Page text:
Cancer causes: Popular myths about the causes of cancer

Misconceptions about cancer causes can lead to unnecessary worry about your health. Find out whether there's any truth to these common myths about the causes of cancer.

By Mayo Clinic Staff

Scary claims circulate on the internet that everyday objects and products, such as plastic and deodorant, cause cancer. Beyond being wrong, many of these myths may cause you to worry unnecessarily about your own health and the health of your family.

Before you panic, take a look at the reality behind these common myths.

Myth: Antiperspirants or deodorants can cause breast cancer.

Fact: There's no conclusive evidence linking the use of underarm antiperspirants or deodorants with breast cancer.

Some reports have suggested that these products contain harmful substances such as aluminum compounds and parabens that can be absorbed through the skin or enter the body through nicks caused by shaving. No clinical studies have yet given a definitive answer to the question of whether these products cause breast cancer. But the evidence to date suggests these products don't cause cancer.

If you're still concerned that your underarm antiperspirant or deodorant could increase your risk of cancer, choose products that don't contain chemicals that worry you.

Myth: Microwaving food in plastic containers and wraps releases harmful, cancer-causing substances.

Fact: Plastic containers and wraps labeled as safe for use in the microwave don't pose a threat.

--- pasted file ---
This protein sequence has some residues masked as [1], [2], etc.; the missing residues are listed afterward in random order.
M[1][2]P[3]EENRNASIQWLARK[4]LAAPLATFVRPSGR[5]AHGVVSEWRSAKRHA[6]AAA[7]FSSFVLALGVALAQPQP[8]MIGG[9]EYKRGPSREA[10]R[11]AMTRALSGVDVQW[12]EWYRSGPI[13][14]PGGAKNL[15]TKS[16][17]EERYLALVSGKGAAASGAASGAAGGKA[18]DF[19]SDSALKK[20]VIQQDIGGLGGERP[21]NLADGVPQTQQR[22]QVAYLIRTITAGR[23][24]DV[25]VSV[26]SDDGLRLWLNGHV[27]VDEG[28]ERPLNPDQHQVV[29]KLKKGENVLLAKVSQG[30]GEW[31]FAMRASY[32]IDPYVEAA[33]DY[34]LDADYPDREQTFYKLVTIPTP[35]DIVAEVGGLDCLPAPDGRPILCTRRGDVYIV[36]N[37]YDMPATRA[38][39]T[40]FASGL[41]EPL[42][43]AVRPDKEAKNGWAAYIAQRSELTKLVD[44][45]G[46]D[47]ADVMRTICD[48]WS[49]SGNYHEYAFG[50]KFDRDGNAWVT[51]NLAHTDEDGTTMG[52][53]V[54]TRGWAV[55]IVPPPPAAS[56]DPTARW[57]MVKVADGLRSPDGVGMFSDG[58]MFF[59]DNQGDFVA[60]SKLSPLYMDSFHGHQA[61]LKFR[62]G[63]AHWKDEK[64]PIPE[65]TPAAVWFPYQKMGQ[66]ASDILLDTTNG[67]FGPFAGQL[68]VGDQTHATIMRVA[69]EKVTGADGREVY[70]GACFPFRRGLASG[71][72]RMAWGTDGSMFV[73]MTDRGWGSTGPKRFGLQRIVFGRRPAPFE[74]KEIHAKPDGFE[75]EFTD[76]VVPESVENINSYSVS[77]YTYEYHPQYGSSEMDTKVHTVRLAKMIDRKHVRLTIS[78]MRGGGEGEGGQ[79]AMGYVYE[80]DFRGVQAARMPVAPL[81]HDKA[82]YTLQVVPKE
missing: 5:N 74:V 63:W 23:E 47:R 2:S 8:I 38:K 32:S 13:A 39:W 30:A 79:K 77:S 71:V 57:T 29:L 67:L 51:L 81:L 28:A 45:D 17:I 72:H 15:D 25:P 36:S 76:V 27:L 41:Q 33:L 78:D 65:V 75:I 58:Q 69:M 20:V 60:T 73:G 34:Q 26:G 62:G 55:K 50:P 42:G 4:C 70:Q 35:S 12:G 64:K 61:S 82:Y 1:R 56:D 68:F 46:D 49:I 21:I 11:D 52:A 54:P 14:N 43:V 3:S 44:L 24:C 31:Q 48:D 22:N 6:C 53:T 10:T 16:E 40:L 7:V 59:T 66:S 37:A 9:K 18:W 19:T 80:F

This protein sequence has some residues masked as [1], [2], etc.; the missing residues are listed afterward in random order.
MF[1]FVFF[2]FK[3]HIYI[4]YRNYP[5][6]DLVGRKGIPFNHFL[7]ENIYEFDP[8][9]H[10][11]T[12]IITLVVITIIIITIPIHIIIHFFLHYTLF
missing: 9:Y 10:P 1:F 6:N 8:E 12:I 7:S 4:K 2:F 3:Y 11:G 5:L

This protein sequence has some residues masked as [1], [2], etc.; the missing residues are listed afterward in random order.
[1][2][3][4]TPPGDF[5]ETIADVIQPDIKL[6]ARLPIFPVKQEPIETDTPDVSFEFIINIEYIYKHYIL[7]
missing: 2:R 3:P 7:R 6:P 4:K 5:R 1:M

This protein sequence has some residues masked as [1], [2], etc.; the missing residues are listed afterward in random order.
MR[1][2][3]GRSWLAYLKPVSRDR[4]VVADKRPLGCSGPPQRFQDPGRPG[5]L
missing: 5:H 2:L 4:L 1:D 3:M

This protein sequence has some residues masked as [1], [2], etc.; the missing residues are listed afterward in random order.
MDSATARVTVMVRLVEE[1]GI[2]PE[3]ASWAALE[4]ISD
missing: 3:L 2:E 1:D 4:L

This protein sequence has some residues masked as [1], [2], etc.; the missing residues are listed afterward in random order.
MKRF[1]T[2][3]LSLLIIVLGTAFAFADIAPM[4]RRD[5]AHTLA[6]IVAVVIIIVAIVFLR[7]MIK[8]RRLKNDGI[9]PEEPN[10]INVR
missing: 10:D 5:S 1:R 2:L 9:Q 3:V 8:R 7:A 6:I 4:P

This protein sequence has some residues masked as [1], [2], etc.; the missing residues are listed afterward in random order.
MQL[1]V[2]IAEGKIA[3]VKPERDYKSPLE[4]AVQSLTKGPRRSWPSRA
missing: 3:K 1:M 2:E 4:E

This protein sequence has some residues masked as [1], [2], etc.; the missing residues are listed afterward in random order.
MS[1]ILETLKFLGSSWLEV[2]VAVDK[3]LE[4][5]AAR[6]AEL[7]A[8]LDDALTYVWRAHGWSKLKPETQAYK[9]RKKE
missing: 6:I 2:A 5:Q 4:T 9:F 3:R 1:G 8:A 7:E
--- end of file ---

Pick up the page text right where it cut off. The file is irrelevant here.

There is some evidence that plastic containers that aren't intended for use in the microwave could melt and potentially leak chemicals into your food. Avoid microwaving plastic containers that were never intended for the microwave, such as margarine tubs, takeout containers or whipped topping bowls.

Check to see that any container you use in the microwave is labeled as microwave-safe.

Myth: People who have cancer shouldn't eat sugar, since it can cause cancer to grow faster.

Fact: More research is needed to understand the relationship between sugar in the diet and cancer. All kinds of cells, including cancer cells, depend on blood sugar (glucose) for energy. But giving more sugar to cancer cells doesn't make them grow faster. Likewise, depriving cancer cells of sugar doesn't make them grow more slowly.

This misconception may be based in part on a misunderstanding of positron emission tomography (PET) scans, which use a small amount of radioactive tracer — typically a form of glucose. All tissues in your body absorb some of this tracer, but tissues that are using more energy — including cancer cells — absorb greater amounts. For this reason, some people have concluded that cancer cells grow faster on sugar. But this isn't true.

There is some evidence that consuming large amounts of sugar is associated with an increased risk of certain cancers, including esophageal cancer. Eating too much sugar can also lead to weight gain and increase the risk of obesity and diabetes, which may increase the risk of cancer.

Myth: Cancer is contagious.

Fact: There's no need to avoid someone who has cancer. You can't catch it. It's OK to touch and spend time with someone who has cancer. In fact, your support may never be more valuable.

Though cancer itself isn't contagious, sometimes viruses, which are contagious, can lead to the development of cancer. Examples of viruses that can cause cancer include:

  • Human papillomavirus (HPV) — a sexually transmitted infection — that can cause cervical cancer and other forms of cancer
  • Hepatitis B or C — viruses transmitted through sexual intercourse or use of infected IV needles — that can cause liver cancer

Talk to your doctor about vaccines and other ways to protect yourself from these viruses.

March 21, 2020 See more In-depth

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